On the day of surgery : A guide to Circumcision
Once you arrive at the clinic or hospital you be seen by a nurse who will ask questions about your health before performing a blood test and measuring your heart rate. You will also be asked to pay for your treatment.
If you are a parent then you will be asked these questions on behalf of your son unless he is old enough to answer them for himself.
Adult men will be asked to sign a consent form. Parents will be asked to sign a form on behalf of their son.
Babies and young boys are usually given a local anaesthetic instead of a general anaesthetic as this is considered safer. This takes the form of a gel or injection into the penis.
Older boys (teens) and adults are usually given a general anaesthetic.
Circumcision is performed as a ‘day case’and means that you or your son is able to return home on the same day. The procedure is quick and usually takes around 30 minutes.
As regards circumcision, there are two types of procedures:
- Traditional (forceps)
Traditional (forceps) procedure
This traditional method uses forceps to remove the foreskin.
The surgeon uses a pen to mark the area to be treated before an incision is made. The foreskin is pulled back in front of the glans before being cut away with a scalpel. The forceps are used to help guide the scalpel.
Blood vessels are sealed using electrical currents via a technique called ‘bipolar diathermy’.
This clean cut is then closed with stitches and/or a special type of glue. These will be either the dissolvable or non-dissolvable stitches. If you have non-dissolvable stitches then you will need to return to the clinic at a pre-arranged date to have them removed.
A paraffin based surgical dressing is wrapped around the penis. This is designed to prevent your wound from rubbing against your underwear. It also reduces any swelling. Wearing tight briefs will provide extra support.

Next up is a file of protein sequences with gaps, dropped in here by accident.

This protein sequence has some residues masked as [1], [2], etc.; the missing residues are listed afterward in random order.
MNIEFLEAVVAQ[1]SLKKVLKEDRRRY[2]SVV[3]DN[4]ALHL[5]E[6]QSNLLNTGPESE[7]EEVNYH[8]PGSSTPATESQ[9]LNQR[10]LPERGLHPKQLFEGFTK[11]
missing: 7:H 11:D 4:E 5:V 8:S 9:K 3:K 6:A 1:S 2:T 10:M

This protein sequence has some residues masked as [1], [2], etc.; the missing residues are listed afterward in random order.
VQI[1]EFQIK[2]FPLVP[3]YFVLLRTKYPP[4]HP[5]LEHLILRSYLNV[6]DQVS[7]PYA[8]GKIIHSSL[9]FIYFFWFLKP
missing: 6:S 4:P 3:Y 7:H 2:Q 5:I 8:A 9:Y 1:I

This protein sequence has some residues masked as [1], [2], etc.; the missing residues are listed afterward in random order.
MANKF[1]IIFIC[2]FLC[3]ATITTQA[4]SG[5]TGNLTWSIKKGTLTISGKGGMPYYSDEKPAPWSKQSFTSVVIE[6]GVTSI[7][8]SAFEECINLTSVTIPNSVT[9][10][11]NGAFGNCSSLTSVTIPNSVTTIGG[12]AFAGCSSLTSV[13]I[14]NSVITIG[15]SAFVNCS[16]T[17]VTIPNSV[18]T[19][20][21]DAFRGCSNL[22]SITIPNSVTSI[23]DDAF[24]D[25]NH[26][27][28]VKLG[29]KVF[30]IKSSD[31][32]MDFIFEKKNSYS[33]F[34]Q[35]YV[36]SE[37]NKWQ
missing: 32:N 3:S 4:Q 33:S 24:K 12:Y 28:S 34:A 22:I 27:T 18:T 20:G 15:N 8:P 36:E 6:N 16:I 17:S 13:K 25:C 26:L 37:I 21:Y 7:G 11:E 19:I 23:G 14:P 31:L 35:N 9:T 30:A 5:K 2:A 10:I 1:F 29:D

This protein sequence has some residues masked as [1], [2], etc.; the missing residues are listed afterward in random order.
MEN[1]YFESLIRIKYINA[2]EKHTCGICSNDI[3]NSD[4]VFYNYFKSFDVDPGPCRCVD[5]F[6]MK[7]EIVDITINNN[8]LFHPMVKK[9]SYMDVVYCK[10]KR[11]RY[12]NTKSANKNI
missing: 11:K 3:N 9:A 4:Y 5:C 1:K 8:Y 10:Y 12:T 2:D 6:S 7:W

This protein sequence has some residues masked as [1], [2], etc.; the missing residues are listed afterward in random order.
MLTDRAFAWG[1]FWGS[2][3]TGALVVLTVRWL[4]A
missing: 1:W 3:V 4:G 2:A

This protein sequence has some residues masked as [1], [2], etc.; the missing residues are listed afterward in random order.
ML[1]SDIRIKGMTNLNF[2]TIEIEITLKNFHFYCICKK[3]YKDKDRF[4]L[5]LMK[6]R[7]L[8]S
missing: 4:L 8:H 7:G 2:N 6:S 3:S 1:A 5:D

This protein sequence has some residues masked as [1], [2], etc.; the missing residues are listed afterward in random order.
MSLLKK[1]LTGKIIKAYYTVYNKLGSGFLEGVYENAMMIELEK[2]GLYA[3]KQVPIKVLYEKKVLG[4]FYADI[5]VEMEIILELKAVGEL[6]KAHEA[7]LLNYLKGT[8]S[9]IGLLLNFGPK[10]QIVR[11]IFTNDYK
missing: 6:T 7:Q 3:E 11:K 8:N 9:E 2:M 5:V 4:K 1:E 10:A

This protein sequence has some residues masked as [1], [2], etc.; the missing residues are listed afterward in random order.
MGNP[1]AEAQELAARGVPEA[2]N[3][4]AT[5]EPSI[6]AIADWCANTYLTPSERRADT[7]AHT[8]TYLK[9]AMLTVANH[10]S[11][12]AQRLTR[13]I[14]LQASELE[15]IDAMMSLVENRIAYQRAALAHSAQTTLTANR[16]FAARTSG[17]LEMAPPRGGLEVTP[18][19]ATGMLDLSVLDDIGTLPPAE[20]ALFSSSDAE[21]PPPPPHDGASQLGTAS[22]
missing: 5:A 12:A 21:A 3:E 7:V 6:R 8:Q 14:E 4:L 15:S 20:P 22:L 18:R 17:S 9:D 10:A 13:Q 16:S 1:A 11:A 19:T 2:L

The traditional procedure is performed on older boys and adult men.
This newer method involves uses a small plastic ring which is fitted around the glans and then tightened. This compression blocks the blood supply to the foreskin. The foreskin then dies and falls off with the plastic ring after a couple of weeks. The plastibell procedure is performed on babies and young boys.
Which procedure is better?
There are pros and cons to both procedures but they are both equally successful.
The traditional procedure gives an instant result but it does involve the patient having stitches and wear a surgical dressing. But this is a temporary measure and the wound usually heals within a week.
The advantage of the plastibell procedure is that the baby can be changed and bathed straightaway as there are no stitches or dressing to content with. But you do have to wait to see the results of this procedure which means after the plastic ring has fallen off.
Once you have undergone circumcision you will be returned to your room. Your wound and health in general will be checked and once the surgeon and staff are satisfied with your progress you can then return home.
You will be given an appointment for a follow up visit at the clinic before you leave. You will also be given a list of instructions on how to care for your post-circumcision wound and recovery in general.
If you are a parent then you will be given a few tips on caring for your son’s operation wound and aftercare.
The period after surgery or recovery period is discussed in further detail in the next section.
Guide to Circumcision
- Circumcision Intro
- The Foreskin
- About circumcision
- Brief history of circumcision
- How common is circumcision?
- Circumcision and boys
- Circumcision and men
- Why circumcision?
- Medical reasons
- Frenulum breve
- Balanitis xerotica obliterans
- Cultural/religious reasons
- Preventative reasons
- Circumcise or not to circumcise?
- Female circumcision
- Circumcision myths
- Circumcision surgery
- Preparing for surgery
- On the day of surgery
- After surgery
- Risks and complications
- Alternatives to circumcision
- Foreskin restoration
- Circumcision FAQs